(Reuters) - WeWork owner The We Company is considering slashing the valuation it will seek in an initial public offering (IPO) to a little over $20 billion, less than half the $47 billion valuation it achieved in a private fundraising round in January, people familiar with the matter said on Thursday.
The We Company’s deliberations illustrate how growing investor skepticism over the U.S. office space sharing startup’s lack of a roadmap to profitability, and its co-founder Adam Neumann’s firm grip on its governance, are weighing on its IPO prospects.
A dramatic drop in the We Company’s valuation could also prove to be a seminal moment for the IPO expectations of Silicon Valley unicorns, or startups with a valuation over $1 billion.
Other high-profile stock market listings this year, such as those of ride-hailing companies Uber Technologies Inc UBER.N and Lyft Inc LYFT.O, have fared poorly in subsequent trading, amid investor skepticism over their lack of a concrete plan to profitability.
In May, Uber completed its IPO at a valuation of $82.4 billion, well below the $120 billion bankers had told the company it could be worth in 2018. It still fared better than the We Company stands to, given that Uber’s IPO valuation was higher than its most recent valuation of $76 billion in the private fundraising market.
The We Company has not yet launched its IPO road show to formally solicit feedback from investors. It may begin this process as early as Monday, according to one person familiar with the matter.
The sources cautioned that no decision on the valuation has been taken and asked not to be identified because the deliberations are confidential. The We Company declined to comment. The Wall Street Journal reported earlier on Thursday that the We Company was considering an IPO valuation of around $20 billion.
The We Company rents out workspace to clients under short-term contracts and pays rent for the properties under long-term leases.
The New York-based company lost more than $900 million in the first half of 2019, up 25% from a year earlier, even as its revenue doubled to $1.54 billion, as it burned through cash to expand.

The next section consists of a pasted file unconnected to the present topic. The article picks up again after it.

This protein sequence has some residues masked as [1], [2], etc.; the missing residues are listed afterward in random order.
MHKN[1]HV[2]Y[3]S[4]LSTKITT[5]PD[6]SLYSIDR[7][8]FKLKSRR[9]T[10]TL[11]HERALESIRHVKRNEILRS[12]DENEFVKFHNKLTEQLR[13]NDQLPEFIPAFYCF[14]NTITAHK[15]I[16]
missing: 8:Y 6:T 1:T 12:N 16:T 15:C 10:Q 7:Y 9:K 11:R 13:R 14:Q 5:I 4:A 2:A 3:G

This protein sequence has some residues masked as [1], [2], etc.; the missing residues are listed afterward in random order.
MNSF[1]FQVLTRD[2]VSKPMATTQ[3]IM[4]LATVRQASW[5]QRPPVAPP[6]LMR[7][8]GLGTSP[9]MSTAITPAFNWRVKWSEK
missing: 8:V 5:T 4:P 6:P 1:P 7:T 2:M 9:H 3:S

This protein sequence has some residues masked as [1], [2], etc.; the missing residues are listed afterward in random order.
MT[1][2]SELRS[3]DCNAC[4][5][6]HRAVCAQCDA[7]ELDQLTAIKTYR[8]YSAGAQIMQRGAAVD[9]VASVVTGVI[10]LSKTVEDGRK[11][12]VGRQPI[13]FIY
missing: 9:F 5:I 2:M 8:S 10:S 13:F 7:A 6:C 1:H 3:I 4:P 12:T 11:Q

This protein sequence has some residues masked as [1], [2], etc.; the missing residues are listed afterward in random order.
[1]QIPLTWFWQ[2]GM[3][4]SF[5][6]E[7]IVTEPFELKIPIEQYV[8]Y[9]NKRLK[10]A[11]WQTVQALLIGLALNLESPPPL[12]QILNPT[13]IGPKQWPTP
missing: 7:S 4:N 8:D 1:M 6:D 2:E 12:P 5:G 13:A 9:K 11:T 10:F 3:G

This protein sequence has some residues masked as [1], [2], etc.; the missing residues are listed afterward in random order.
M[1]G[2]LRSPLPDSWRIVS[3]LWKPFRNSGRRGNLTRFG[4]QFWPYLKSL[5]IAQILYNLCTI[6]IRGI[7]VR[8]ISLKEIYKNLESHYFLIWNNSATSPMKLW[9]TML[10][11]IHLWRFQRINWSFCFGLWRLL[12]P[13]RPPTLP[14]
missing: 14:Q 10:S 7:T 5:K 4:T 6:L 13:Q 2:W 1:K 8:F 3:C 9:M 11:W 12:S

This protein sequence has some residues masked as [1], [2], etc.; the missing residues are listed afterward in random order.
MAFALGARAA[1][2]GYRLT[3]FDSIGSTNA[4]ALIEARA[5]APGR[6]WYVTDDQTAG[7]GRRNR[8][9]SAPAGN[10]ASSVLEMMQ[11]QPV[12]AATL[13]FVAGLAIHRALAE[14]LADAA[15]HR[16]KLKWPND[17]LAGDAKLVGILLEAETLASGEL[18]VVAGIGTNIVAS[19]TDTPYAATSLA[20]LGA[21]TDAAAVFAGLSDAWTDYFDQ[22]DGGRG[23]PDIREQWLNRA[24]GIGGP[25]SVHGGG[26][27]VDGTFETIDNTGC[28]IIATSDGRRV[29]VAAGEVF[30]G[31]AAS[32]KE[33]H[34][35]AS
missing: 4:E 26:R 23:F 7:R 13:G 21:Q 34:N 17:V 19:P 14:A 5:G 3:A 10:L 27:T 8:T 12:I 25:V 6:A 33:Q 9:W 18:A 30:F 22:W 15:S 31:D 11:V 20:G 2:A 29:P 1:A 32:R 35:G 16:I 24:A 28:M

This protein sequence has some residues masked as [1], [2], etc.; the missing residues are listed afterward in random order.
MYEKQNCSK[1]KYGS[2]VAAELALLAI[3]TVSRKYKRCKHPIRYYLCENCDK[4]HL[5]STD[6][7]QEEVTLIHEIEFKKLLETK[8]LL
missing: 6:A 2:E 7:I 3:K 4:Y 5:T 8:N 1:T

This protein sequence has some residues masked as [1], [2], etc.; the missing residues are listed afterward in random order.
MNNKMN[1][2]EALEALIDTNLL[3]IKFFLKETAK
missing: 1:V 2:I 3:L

The mounting losses and concerns over how its business model would survive an economic downturn have raised skepticism from analysts and investors about the IPO.
Complicating matters further, the company is looking to go public against a turbulent market backdrop, with the U.S.-China trade war making for the worst August for U.S. stocks in four years.
“The market has changed very much since Uber and Lyft went public. What investors want now is an appropriate discount to price in the risk and have greater comfort that it won’t fall below the IPO price,” said Barry Oxford, a real estate analyst at D.A. Davidson & Company.
WeWork, which was rebranded We Company earlier this year, is backed by Japan's SoftBank Group Corp 9984.T, which has invested or committed to invest $10.65 billion since 2017.
We Company Chief Executive Neumann recently met with SoftBank CEO Masayoshi Son to discuss SoftBank making an anchor investment in the IPO to support demand, or making a further private investment in the We Company in order to postpone the IPO, according to the Wall Street Journal.
SoftBank and its affiliates own around 29% of the company’s shares compared to a 22% stake owned by Neumann, Bloomberg reported on Thursday, citing a person with direct knowledge of the matter.
The We Company has also faced a criticism from some investors over its extensive and unusual ties with Neumann, including him being a landlord to the company on some properties, and initial plans to go public with an all-male board.
The We Company has disclosed it paid almost $17 million between 2016 and 2018 for leases on properties owned by Neumann.
The company on Wednesday took some steps to address these concerns by adding a woman, Frances Frei, to its board and announcing that its CEO would return a $5.9 million payment for use of the trademarked word “We.”
The We Company has not given a time frame for becoming profitable.
Reporting by Bharath Manjesh in Bengaluru and Joshua Franklin in New York; Editing by Nick Zieminski and Tom Brown
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